In 2002, responding to the urgent need for action in Africa stressed by the Johannesburg World Summit on Sustainable Development (WSSD), the European Space Agency (ESA), within the context of the Committee of Earth Observation Satellites (CEOS), launched the TIGER initiative. The overall objective of the initiative is to assist African countries to overcome problems faced in the collection, analysis and use of water related geo-information by exploiting the advantages of Earth Observation (EO) technology.
Since 2005, under the guidance of the African Ministerial Council on Water (AMCOW), with contributions from CEOS (e.g., ESA, the Canadian Space Agency), UNESCO and the African Development Bank and in collaboration with the Economic Commission for Africa (UN-ECA) and several other African and international organizations (e.g. CSIR, CRTM, Ramsar-Africa, South African Department of Water Affairs) TIGER has supported African partners with access to space-borne data and products, by offering specific training on EO applications for water management, by funding North-South collaborative projects aimed at developing tailored EO-based water information systems, and by favoring take-off, operationalisation and technology transfer of those demonstrated systems to African water authorities.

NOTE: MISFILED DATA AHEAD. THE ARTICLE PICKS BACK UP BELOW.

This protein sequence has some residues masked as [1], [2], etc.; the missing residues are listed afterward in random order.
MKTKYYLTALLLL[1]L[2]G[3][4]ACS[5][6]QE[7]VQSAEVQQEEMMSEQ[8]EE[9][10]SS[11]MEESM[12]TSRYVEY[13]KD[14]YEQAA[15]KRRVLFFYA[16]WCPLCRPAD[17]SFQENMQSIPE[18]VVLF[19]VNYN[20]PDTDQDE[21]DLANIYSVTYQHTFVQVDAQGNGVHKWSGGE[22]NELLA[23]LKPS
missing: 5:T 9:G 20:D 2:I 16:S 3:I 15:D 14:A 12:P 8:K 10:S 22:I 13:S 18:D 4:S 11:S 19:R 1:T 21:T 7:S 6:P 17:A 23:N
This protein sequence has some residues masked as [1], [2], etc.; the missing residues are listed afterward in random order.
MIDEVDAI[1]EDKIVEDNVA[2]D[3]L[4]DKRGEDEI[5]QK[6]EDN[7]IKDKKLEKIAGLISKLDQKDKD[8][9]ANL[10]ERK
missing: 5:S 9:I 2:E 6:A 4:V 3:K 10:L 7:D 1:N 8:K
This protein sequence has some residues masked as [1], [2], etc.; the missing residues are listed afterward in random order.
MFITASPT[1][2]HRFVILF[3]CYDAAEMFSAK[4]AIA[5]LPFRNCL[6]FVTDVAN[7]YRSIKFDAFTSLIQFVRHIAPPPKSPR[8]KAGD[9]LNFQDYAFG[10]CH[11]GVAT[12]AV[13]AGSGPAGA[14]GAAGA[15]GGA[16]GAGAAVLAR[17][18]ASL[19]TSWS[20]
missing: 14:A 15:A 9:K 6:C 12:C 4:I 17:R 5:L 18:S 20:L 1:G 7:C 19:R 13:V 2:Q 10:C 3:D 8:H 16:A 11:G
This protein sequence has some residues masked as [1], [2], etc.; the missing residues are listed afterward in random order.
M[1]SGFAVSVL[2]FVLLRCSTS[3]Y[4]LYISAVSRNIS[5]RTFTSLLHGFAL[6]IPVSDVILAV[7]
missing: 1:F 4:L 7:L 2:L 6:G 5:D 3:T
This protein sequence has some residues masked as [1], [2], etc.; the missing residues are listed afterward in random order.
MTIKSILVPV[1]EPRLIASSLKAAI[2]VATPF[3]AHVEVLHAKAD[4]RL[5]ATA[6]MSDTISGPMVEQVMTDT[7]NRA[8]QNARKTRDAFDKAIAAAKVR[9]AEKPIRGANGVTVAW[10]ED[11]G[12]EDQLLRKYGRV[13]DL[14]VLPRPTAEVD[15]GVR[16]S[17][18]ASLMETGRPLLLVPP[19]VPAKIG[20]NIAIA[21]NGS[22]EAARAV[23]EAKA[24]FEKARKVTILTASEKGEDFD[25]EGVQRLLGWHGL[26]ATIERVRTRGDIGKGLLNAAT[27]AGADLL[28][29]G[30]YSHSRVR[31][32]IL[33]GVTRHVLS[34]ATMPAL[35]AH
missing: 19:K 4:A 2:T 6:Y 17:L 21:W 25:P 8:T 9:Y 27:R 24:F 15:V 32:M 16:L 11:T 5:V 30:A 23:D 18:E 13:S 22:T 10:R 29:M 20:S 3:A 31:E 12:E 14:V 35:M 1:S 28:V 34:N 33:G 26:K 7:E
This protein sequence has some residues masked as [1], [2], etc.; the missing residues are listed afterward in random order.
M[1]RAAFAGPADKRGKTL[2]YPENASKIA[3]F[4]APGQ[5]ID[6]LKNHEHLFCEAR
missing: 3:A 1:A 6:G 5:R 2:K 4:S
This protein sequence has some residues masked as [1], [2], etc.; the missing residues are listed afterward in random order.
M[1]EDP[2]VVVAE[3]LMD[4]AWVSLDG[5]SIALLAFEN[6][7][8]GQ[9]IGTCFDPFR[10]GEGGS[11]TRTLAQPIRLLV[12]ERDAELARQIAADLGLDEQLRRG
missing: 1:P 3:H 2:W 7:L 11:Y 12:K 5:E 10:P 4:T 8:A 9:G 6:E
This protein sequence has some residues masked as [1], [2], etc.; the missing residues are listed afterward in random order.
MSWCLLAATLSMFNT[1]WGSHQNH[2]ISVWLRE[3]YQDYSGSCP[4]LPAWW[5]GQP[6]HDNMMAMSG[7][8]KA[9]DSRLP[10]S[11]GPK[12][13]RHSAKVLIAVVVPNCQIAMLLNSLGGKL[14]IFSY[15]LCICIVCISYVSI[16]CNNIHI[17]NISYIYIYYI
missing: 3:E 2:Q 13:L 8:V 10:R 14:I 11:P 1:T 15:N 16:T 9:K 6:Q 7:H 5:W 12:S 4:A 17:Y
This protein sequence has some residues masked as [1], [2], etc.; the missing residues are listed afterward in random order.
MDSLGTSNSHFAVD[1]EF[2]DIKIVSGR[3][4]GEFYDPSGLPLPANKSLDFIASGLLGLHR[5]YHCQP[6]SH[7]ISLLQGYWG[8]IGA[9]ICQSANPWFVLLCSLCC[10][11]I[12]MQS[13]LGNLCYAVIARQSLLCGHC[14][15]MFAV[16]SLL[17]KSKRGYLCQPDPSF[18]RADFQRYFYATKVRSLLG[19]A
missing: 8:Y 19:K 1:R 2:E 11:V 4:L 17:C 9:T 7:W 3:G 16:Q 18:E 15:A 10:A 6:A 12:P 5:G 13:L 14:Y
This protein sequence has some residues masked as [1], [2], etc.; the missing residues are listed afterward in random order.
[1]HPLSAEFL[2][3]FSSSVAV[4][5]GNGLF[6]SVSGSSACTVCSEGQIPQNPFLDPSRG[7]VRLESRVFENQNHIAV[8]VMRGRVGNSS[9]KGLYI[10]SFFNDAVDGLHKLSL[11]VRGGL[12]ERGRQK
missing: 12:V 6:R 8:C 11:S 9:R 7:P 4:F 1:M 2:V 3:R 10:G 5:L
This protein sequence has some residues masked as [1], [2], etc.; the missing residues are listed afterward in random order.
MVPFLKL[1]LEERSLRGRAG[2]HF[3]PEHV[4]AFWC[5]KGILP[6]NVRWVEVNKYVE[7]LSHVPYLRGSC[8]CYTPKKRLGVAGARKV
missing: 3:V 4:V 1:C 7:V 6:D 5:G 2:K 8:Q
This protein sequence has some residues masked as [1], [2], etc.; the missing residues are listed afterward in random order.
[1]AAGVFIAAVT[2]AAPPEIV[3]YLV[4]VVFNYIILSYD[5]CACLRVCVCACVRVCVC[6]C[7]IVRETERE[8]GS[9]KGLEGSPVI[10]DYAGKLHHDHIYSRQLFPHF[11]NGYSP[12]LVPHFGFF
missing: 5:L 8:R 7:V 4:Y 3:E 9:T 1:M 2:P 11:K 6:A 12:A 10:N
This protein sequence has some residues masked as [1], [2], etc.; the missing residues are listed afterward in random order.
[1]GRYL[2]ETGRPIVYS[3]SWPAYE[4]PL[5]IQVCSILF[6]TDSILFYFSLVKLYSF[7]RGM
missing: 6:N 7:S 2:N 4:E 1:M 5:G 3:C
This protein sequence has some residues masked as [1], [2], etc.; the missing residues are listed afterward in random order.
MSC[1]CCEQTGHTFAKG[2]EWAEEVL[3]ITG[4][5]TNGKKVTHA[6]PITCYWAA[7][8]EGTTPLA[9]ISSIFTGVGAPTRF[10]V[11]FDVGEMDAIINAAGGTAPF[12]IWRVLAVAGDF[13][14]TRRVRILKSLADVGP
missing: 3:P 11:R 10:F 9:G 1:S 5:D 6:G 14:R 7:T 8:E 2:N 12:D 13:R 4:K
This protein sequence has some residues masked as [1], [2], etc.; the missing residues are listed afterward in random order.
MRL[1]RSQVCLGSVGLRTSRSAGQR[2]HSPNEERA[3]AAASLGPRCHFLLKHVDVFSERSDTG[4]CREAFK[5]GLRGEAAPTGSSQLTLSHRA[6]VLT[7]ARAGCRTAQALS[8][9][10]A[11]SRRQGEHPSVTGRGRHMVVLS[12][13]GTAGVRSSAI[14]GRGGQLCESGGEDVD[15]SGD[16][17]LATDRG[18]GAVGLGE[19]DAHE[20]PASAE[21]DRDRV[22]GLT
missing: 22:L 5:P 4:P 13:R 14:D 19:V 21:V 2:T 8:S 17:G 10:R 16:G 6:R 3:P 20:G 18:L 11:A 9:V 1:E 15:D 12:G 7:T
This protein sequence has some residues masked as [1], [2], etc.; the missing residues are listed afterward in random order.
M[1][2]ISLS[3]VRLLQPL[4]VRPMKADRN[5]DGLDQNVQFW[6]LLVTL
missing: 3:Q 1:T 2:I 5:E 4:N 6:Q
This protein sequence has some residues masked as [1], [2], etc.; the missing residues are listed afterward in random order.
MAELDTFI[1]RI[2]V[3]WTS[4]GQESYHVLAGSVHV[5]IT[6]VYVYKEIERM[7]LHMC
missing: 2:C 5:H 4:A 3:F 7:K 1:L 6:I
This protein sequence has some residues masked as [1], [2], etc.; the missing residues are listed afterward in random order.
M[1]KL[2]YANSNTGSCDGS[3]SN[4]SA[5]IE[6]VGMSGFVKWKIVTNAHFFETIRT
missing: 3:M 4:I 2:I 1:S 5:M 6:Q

TIGER has completed its first implementation period (2005-2007) involving more than 150 African institutions (water authorities, universities, technical centers) through its projects and training activities. The results and achievements of these first years of activity have been recognized at the First African Water week organized in Tunis on 25-29 March 2008 with a direct recommendation:
.International initiatives like . TIGER which provide useful tools to the countries to strengthen their capacities for ensuring water security should be encouraged and supported..
As a direct response to this African request, a new implementation period of the TIGER initiative has been proposed aiming at supporting African countries to enhance their capacities to better understand, monitor and manage water resources.
A major component of this new phase is devoted to support African scientists to develop the scientific skills and the technical capacity to make the best use of Earth Observation technology to better understand, assess and monitor the status of the water resources in Africa as well as the potential impacts of climate change, hence establishing sound scientific bases for developing effective adaptation or mitigation measures at political level in the continent. A call for proposals was issued in 2009, which resulted in the selection of 20 projects submitted by African scientist, water authorities and technical institutions.
Please click here to download TIGER documentation.